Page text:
“Project management? That’s just a lot of useless overhead!” I remember hearing variations of this a lot years ago. I don’t hear this much anymore (due at least in some part to the good work at PMI), but I have been seeing something of a variation.
Working with some engineering teams at some big companies, I’ve had conversations with engineers go something like this: “Why do our projects go so much slower here? When we were a startup things seemed to go much faster — and we didn’t even use project management!”
Upon digging a bit deeper, it turns out that there are a few things to consider.
Some of the slowness was a perception due to having more formal procedures (and the documentation surrounding those procedures). Some of the slowness was due to pretty bad meeting management — long periods in meetings where nothing pertinent to most of the participants was going on. Some of these meeting were “needed” because so many different groups of people were involved.
Some of the “slowness” is really due to the fact that the big company project is often creating a product that is more “polished.” The engineers would admit that in the “old” days they would celebrate success with a product not quite ready for commercial release.
So, some of this “slowness” is about some of the things that come with being bigger. We can talk about ways some innovative organizations overcome these issues some other time.
Looking at this big company “friction” or overhead still did not seem to account for this slowdown. Could it be that project management really is an insidious overhead? Well, all of us can probably remember a few cases of project management gone wrong — too many meetings, analysis paralysis, inadequate or too elaborate change controls, etc. So, we deal with these items by doing a project management well.
On the other hand, there is something that seems to slow projects down by design — schedules.
How can that be? Let’s start with those unrealistic schedule first. You know, the ones that aren’t really set through a rational process of estimation, but rather a target meant to “push” people. I don’t think we need to dwell on this too much — we end up spending a great deal of effort changing and blaming rather than doing the value adding tasks.
How about those realistic schedules? They are based on rational estimates and good statistics based reasoning. It’s not uncommon to have a policy of 90% — that is, give me an estimate with a 90% probability of being met. This sounds pretty good, yes?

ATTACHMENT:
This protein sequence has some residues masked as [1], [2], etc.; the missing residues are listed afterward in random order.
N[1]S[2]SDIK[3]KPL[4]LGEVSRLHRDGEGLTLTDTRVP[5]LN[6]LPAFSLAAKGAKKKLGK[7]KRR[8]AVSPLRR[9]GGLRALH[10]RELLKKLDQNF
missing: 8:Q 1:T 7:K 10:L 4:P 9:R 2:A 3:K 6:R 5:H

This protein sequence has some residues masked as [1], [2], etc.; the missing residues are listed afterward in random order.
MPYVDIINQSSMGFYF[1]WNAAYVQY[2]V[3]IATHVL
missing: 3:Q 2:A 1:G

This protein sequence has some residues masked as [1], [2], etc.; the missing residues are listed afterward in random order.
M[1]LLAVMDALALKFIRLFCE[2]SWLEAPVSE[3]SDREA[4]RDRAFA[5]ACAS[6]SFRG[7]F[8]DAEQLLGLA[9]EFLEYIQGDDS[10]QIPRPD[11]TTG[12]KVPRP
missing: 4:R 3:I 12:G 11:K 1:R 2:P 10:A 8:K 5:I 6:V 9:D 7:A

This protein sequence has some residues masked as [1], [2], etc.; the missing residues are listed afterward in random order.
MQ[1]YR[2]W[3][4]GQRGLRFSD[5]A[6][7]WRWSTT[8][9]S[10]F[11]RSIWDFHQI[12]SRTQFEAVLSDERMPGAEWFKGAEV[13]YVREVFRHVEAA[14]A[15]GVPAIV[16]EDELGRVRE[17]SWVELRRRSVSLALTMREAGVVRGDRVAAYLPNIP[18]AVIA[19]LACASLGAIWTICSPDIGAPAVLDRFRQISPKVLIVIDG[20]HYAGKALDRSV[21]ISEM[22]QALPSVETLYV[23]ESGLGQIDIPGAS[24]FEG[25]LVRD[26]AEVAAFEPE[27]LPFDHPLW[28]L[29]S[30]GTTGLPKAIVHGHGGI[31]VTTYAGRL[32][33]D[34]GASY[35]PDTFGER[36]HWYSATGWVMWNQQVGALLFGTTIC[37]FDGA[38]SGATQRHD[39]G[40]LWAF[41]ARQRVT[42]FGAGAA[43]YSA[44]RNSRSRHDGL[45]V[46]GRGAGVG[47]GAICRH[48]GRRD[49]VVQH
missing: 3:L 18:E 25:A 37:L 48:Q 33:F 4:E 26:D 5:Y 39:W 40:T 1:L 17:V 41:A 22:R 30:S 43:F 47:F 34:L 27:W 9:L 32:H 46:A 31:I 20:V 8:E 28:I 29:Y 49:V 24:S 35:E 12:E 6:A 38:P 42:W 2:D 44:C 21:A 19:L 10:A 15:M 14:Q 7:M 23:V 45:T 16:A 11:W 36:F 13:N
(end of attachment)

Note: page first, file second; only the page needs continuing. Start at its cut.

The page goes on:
Let’s use this as an example. A = 12 days, B = 14, C = 13, where each estimate is at 90%.
So, the project = 39 days. Can we say that we have a reliable schedule? Maybe.
One way to look at this is that the 90% is like adding a “buffer” — for example, if each task was a 10 day task at 50%, we add buffer until we get to 90%.
Unfortunately, the way a lot of us build a schedule from this estimation, it is only as good as the last task. Our schedule would show that task C starts at the end of day 26 and ends at the end of day 39. If we coordinate based on the schedule, task C will not be able to take advantage of any earlier finishes — this is especially true if there are different teams used in the different tasks. So, in many projects, task might be late, but never early (we don’t even have to get into the psychological impact of “having more time”).
What about that 50% version? If we use the 10 days each for the tasks, we would get a 30 day project… a 23% improvement in duration. Of course, we can’t expect that we will make this schedule. On the other hand, what is more important — reliability or speed? If we schedule a 39 day project, what are the odds we’ll finish in 30 days? In my experience, it’s so close to zero that it is zero… If we schedule for 30, we may make it very few times, but it’s not zero. We at least have a shot!
Next time, we’ll look at this a bit more — including some additions AND obstacles with this idea.